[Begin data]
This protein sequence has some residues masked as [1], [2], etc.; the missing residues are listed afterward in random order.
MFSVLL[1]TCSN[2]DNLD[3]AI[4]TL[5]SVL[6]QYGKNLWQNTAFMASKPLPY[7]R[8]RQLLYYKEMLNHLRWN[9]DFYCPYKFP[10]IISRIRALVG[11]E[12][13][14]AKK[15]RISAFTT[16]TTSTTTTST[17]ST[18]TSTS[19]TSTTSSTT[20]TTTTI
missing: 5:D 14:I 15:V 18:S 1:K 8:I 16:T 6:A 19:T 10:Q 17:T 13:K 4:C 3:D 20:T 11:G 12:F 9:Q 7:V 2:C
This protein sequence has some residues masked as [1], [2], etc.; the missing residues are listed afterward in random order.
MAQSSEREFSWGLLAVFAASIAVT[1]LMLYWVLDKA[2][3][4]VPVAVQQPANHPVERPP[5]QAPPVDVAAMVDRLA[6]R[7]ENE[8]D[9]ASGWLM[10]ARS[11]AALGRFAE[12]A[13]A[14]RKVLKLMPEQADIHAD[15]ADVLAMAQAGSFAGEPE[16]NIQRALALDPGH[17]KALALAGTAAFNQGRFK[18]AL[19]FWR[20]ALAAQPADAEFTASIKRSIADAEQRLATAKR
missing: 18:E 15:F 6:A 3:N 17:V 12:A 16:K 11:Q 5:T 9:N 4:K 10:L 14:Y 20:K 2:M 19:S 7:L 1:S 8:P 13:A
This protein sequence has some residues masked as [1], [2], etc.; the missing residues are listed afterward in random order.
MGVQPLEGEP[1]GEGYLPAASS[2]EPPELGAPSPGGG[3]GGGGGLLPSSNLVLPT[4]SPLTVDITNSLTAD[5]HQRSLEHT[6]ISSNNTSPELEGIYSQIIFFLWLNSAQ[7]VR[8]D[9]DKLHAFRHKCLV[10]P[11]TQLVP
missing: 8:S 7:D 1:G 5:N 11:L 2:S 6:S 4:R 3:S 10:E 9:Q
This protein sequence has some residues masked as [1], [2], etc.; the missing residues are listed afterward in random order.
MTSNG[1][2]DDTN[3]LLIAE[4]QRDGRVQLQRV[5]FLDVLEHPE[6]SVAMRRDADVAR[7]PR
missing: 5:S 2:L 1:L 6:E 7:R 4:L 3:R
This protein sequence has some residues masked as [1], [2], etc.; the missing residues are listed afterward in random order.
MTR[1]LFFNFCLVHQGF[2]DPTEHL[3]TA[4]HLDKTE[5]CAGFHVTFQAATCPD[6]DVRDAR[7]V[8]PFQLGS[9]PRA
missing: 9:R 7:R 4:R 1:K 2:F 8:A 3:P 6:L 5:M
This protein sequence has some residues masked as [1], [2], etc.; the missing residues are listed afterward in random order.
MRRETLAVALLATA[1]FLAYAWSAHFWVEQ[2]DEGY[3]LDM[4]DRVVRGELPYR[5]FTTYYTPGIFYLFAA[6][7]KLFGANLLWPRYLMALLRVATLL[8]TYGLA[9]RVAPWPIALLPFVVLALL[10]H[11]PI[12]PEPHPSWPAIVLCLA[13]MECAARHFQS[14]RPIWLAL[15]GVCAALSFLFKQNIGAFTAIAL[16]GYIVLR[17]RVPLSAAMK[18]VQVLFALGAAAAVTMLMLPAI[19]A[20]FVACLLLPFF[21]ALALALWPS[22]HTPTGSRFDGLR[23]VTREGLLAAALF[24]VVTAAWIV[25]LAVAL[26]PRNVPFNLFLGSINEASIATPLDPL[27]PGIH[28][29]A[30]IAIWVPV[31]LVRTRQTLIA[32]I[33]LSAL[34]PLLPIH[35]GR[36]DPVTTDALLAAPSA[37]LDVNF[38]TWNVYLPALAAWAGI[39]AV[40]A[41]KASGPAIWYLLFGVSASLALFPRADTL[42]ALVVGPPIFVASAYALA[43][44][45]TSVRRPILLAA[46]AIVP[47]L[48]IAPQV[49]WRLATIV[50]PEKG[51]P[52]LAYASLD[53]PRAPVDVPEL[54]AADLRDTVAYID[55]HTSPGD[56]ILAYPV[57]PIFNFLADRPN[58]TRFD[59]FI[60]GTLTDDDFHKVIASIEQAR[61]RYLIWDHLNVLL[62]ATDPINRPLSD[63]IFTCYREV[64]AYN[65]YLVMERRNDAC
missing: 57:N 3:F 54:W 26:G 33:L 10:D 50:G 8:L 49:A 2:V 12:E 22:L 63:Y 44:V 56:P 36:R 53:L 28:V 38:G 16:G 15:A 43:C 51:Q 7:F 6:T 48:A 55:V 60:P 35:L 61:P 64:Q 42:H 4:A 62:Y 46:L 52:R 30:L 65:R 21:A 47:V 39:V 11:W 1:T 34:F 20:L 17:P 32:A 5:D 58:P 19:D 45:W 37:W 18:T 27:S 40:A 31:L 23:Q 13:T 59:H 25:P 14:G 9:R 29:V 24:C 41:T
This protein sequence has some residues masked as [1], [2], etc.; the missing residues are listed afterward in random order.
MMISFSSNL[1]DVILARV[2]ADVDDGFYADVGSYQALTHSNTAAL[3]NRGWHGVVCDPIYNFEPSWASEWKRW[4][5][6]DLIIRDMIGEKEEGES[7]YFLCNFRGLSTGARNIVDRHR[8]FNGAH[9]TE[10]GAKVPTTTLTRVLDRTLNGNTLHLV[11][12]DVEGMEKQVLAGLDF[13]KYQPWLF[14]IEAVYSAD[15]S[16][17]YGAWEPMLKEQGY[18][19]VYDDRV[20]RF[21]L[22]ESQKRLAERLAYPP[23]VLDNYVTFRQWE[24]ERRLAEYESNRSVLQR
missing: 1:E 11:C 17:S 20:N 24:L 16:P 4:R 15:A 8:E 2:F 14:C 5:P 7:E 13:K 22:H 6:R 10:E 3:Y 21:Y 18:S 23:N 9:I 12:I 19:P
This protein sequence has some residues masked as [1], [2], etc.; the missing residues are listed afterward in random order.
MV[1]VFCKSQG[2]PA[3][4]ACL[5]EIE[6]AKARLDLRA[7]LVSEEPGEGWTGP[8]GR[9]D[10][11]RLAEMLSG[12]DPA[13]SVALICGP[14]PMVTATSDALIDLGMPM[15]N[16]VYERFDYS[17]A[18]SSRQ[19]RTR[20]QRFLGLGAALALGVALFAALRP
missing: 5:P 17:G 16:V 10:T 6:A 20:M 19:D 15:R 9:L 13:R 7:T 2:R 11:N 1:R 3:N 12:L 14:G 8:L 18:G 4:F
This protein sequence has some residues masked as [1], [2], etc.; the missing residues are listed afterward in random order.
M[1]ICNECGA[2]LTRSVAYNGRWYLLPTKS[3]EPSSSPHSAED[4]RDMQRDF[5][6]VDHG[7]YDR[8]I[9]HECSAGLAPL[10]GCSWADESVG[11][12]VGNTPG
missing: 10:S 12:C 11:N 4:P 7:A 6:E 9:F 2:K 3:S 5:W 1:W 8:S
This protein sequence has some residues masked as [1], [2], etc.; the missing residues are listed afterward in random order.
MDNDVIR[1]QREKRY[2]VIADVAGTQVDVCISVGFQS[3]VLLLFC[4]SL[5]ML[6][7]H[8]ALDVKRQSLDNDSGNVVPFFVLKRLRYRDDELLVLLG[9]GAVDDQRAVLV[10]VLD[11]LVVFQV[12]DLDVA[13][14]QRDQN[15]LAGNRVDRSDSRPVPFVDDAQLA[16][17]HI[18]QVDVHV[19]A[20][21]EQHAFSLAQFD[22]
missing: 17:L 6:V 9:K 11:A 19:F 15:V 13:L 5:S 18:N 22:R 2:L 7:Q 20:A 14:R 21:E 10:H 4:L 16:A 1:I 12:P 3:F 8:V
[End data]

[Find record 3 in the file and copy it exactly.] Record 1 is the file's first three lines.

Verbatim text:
This protein sequence has some residues masked as [1], [2], etc.; the missing residues are listed afterward in random order.
MGVQPLEGEP[1]GEGYLPAASS[2]EPPELGAPSPGGG[3]GGGGGLLPSSNLVLPT[4]SPLTVDITNSLTAD[5]HQRSLEHT[6]ISSNNTSPELEGIYSQIIFFLWLNSAQ[7]VR[8]D[9]DKLHAFRHKCLV[10]P[11]TQLVP
missing: 8:S 7:D 1:G 5:N 11:L 2:S 6:S 4:R 3:S 10:E 9:Q